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Suck-Up

The confessions of a recovering brown-noser

by Published: Oct 2, 2013

In my days of high school, I could soften even the most stone-hearted teach­ers with my way of words.

I didn’t care much for high school, nor did I really care what kind of mark I left in the classroom.

Nine times out of 10 I blew off most of the work until two weeks remained in the mark­ing period. Upon the real­iza­tion (or my father beat­ing me over the head) that my grades were poor, I would suck up like you wouldn’t believe.

It worked every sin­gle time. I would get exten­sions on my home­work and scrape by, much to the cha­grin of my peers and parents.

I’m cer­tainly not proud of it. I had teach­ers tell me to my face I wouldn’t amount to any­thing that way.

This worked for me all the way until the final semes­ter of my senior year.

I was in my jour­nal­ism class, and I saw a copy of “The Divine Comedy” lay­ing on a shelf col­lect­ing dust. Being the curi­ous reader I am, I picked it up and began to leaf through the book.

For those who have never read “The Divine Comedy,” bet­ter known as “Dante’s Inferno,” it is an epic poem about the 14th cen­tury Italian poet Dante, who chron­i­cles his jour­ney through Hell, Purgatory and Paradise with the guid­ance of Virgil.

As Dante jour­neys deeper into hell, more and more egre­gious life offend­ers appear. Near the end of “Inferno,” or Hell, Dante reaches a lowly group of souls grov­el­ing in excre­ment. These are the syco­phants, or suck-ups: those who used flat­tery, or as you may know them, the “BS-ers.”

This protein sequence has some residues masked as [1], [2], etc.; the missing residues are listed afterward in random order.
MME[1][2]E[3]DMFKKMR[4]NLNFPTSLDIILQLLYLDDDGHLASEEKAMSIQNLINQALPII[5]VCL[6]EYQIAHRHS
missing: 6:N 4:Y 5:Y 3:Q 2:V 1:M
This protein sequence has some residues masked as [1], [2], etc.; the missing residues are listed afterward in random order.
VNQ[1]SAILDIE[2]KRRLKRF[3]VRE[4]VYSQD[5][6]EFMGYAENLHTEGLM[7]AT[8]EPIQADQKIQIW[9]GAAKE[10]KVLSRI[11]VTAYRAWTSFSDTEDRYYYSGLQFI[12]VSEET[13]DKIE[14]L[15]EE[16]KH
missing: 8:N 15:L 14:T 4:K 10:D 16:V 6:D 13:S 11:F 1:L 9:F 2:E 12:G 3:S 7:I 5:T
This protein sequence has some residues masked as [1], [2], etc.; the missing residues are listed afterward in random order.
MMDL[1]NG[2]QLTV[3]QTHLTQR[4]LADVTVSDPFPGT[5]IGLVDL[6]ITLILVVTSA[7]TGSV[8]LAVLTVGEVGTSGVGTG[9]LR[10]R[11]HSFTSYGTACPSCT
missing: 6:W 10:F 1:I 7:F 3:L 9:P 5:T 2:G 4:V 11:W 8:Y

I read the chap­ter over and over and com­pletely flipped my per­spec­tive on suck­ing up. According to this genius poet there is a place in Hell for peo­ple who act as I did.

When I got to col­lege, I decided this phase was over. I can still talk the talk, but now I back it up with some effort.

Brown-nosing is no way to go through life. It may get you con­nec­tions and help you in the short term, but when you get out into the harsh, cold world and real­ize you’ve used flat­tery rather than hard work to get to the top, you’re out of luck.

It’s nice to tell peo­ple what they want to hear, but once in awhile, tell them what they need to hear.

It’s never easy to tell a per­son what they need to hear, espe­cially when the truth hurts, but the truth is the truth. Honesty will get you much far­ther in the long run than “Oh hey, I love your tie,” or “Did you get a hair­cut? It looks fantastic!”

Trust this recov­er­ing suck-up; your col­lege pro­fes­sor will be far less sus­cep­ti­ble to flat­tery when your GPA is lower than the BAC you blew last weekend.

 
 
  • I want to join!

    This sounds like you could start a 10-step pro­gram for recov­er­ing suck-ups!

  • Beatrice Portinari

    I think “Sycophant” was the word you were look­ing for. Great col­umn. I applaud you for read­ing Dante, and admon­ish the fact that many can­not appre­ci­ate the exu­ber­ance and now dili­gence you project. I’d give you an A+, but I’m hop­ing you’ll work it with your shirt. After all, most brib­ing is done with sex­ual favors or money, and I’m guess­ing as a col­lege stu­dent you have lit­tle of the latter.